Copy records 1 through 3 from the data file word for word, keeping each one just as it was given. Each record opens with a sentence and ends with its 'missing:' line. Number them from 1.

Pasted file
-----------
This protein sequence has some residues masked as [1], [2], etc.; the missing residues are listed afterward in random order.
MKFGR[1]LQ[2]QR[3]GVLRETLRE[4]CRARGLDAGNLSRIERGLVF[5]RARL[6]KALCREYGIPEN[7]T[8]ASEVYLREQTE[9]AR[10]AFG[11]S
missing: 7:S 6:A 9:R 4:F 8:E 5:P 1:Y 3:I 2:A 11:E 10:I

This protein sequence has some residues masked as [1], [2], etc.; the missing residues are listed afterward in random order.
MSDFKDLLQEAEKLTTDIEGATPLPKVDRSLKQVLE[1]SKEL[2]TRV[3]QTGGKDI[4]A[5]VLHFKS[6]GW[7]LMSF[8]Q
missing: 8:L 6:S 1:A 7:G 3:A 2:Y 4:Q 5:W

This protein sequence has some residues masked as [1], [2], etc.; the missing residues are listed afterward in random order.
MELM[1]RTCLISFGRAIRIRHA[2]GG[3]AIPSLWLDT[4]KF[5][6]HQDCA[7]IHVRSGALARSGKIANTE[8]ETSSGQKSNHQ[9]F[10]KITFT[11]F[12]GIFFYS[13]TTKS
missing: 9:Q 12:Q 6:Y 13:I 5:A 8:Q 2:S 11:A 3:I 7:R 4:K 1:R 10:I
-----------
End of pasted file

This protein sequence has some residues masked as [1], [2], etc.; the missing residues are listed afterward in random order.
MKFGR[1]LQ[2]QR[3]GVLRETLRE[4]CRARGLDAGNLSRIERGLVF[5]RARL[6]KALCREYGIPEN[7]T[8]ASEVYLREQTE[9]AR[10]AFG[11]S
missing: 7:S 6:A 9:R 4:F 8:E 5:P 1:Y 3:I 2:A 11:E 10:I

This protein sequence has some residues masked as [1], [2], etc.; the missing residues are listed afterward in random order.
MSDFKDLLQEAEKLTTDIEGATPLPKVDRSLKQVLE[1]SKEL[2]TRV[3]QTGGKDI[4]A[5]VLHFKS[6]GW[7]LMSF[8]Q
missing: 8:L 6:S 1:A 7:G 3:A 2:Y 4:Q 5:W

This protein sequence has some residues masked as [1], [2], etc.; the missing residues are listed afterward in random order.
MELM[1]RTCLISFGRAIRIRHA[2]GG[3]AIPSLWLDT[4]KF[5][6]HQDCA[7]IHVRSGALARSGKIANTE[8]ETSSGQKSNHQ[9]F[10]KITFT[11]F[12]GIFFYS[13]TTKS
missing: 9:Q 12:Q 6:Y 13:I 5:A 8:Q 2:S 11:A 3:I 7:R 4:K 1:R 10:I